It’s also a great example of cinematic restraint - both the film and the central performances. While the rest of the films on this list feature Rajkummar in a leading role, this is Manoj Bajpayee’s movie to carry - but he could not have done what he did without Rajkummar’s support. Together, they achieved greatness.

Newton

Newton (2017)

As the lines between art and propaganda blur, there is one bright spot. It feels sort of reductive to label Newton as a social drama - it isn’t, at least not in the way that some of Akshay Kumar’s films are - but it’s a film that has anger in its heart, and spirit in its veins. Like Shahid, it points the spotlight in the direction of a systemic problem in our nation that we simply have not paid enough attention to. Like the legal system - broken, corrupt, compromised in parts - making a film about rigged elections takes courage.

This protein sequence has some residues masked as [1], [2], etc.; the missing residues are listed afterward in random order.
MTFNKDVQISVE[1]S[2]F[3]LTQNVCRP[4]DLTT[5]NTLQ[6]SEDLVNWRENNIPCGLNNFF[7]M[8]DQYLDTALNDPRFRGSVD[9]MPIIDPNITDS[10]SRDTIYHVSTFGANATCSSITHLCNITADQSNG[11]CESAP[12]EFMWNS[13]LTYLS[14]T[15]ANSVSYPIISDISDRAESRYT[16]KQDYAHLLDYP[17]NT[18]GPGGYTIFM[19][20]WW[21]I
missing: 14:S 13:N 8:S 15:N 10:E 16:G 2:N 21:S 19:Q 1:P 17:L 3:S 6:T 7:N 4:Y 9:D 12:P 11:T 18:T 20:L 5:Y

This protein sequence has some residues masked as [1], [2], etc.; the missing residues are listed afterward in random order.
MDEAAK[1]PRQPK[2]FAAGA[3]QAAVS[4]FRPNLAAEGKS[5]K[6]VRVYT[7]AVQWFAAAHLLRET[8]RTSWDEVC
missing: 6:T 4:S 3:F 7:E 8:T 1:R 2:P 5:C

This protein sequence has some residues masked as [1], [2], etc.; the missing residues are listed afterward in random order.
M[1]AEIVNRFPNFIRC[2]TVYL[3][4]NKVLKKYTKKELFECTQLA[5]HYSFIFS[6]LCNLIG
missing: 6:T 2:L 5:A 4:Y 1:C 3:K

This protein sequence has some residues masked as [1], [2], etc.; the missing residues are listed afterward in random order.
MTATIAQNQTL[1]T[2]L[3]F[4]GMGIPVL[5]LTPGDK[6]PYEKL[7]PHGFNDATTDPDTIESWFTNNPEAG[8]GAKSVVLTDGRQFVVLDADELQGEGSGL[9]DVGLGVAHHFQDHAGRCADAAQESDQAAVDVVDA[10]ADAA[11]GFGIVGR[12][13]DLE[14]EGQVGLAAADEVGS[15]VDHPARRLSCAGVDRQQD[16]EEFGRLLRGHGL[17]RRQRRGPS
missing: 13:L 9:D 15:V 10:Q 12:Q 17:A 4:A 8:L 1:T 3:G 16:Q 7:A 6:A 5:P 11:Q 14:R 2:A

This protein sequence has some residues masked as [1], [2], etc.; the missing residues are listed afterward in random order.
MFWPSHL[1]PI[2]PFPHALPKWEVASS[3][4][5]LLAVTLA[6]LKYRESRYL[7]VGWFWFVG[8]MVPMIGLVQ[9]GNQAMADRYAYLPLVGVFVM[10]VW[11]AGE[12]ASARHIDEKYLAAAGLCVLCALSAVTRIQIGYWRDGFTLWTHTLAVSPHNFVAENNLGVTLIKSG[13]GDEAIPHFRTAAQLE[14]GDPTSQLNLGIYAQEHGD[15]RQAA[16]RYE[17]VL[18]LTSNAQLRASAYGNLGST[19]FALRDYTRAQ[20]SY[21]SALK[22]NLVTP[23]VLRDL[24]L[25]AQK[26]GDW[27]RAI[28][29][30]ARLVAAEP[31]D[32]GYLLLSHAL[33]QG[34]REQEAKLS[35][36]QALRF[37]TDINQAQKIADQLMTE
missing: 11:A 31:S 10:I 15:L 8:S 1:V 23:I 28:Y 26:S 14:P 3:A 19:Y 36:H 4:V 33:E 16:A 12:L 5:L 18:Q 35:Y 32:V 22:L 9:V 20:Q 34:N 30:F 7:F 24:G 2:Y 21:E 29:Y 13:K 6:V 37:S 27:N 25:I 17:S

Trapped

Trapped (2017)

There are bad Rajkummar Rao films, but never a bad Rajkummar Rao performance. Trapped is neither. It is -- like similar vanity projects such as All is Lost (Robert Redford), Buried (Ryan Reynolds), Locke (Tom Hardy) -- a virtuosic one-man show, a film that has at its centre a performance so commanding that you forget that you’re watching an actor at all. But not enough people realise how risky films such as this really are. In the wrong hands, it could have come turned into an unbearable exercise in self-praise. It’s not. Under Vikramaditya Motwane’s deft direction, the films becomes a statement on our place in the world - sort of like CityLights.

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The author tweets @RohanNaahar